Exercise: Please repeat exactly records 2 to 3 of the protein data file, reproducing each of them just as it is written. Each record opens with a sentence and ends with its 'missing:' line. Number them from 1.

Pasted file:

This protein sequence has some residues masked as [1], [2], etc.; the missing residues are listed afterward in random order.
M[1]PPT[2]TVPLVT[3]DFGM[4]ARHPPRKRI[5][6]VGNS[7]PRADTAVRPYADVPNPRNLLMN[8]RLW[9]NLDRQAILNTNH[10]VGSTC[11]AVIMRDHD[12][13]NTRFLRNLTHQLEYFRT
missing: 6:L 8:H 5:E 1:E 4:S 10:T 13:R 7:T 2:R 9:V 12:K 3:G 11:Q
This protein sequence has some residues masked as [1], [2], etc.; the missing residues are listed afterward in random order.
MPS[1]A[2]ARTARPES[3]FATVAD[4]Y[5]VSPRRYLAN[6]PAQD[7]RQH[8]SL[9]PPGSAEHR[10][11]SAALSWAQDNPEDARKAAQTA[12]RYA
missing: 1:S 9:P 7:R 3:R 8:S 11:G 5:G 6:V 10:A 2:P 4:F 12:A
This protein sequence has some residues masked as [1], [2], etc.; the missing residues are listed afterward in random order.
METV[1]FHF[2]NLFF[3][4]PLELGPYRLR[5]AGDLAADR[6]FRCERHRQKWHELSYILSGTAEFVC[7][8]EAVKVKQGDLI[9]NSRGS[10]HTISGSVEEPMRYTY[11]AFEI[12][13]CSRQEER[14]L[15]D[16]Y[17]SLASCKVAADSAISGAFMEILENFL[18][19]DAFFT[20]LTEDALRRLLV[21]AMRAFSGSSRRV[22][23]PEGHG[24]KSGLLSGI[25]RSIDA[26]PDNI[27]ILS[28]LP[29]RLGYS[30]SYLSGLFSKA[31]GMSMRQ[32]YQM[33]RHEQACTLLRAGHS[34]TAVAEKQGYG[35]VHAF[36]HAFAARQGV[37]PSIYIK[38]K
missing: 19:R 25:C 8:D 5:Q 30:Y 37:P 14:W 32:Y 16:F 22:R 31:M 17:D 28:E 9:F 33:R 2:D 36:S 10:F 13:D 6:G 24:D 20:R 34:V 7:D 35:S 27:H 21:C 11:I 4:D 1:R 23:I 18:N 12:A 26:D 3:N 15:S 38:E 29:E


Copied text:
This protein sequence has some residues masked as [1], [2], etc.; the missing residues are listed afterward in random order.
MPS[1]A[2]ARTARPES[3]FATVAD[4]Y[5]VSPRRYLAN[6]PAQD[7]RQH[8]SL[9]PPGSAEHR[10][11]SAALSWAQDNPEDARKAAQTA[12]RYA
missing: 1:S 9:P 7:R 3:R 8:S 11:G 5:G 6:V 10:A 2:P 4:F 12:A
This protein sequence has some residues masked as [1], [2], etc.; the missing residues are listed afterward in random order.
METV[1]FHF[2]NLFF[3][4]PLELGPYRLR[5]AGDLAADR[6]FRCERHRQKWHELSYILSGTAEFVC[7][8]EAVKVKQGDLI[9]NSRGS[10]HTISGSVEEPMRYTY[11]AFEI[12][13]CSRQEER[14]L[15]D[16]Y[17]SLASCKVAADSAISGAFMEILENFL[18][19]DAFFT[20]LTEDALRRLLV[21]AMRAFSGSSRRV[22][23]PEGHG[24]KSGLLSGI[25]RSIDA[26]PDNI[27]ILS[28]LP[29]RLGYS[30]SYLSGLFSKA[31]GMSMRQ[32]YQM[33]RHEQACTLLRAGHS[34]TAVAEKQGYG[35]VHAF[36]HAFAARQGV[37]PSIYIK[38]K
missing: 19:R 25:C 8:D 5:Q 30:Y 37:P 14:W 32:Y 16:F 22:R 31:M 17:D 28:E 9:F 33:R 2:D 36:S 10:F 13:D 6:G 24:D 20:R 34:V 7:D 35:S 27:H 21:C 11:I 4:D 1:R 23:I 18:N 12:A 26:D 3:N 15:S 38:E 29:E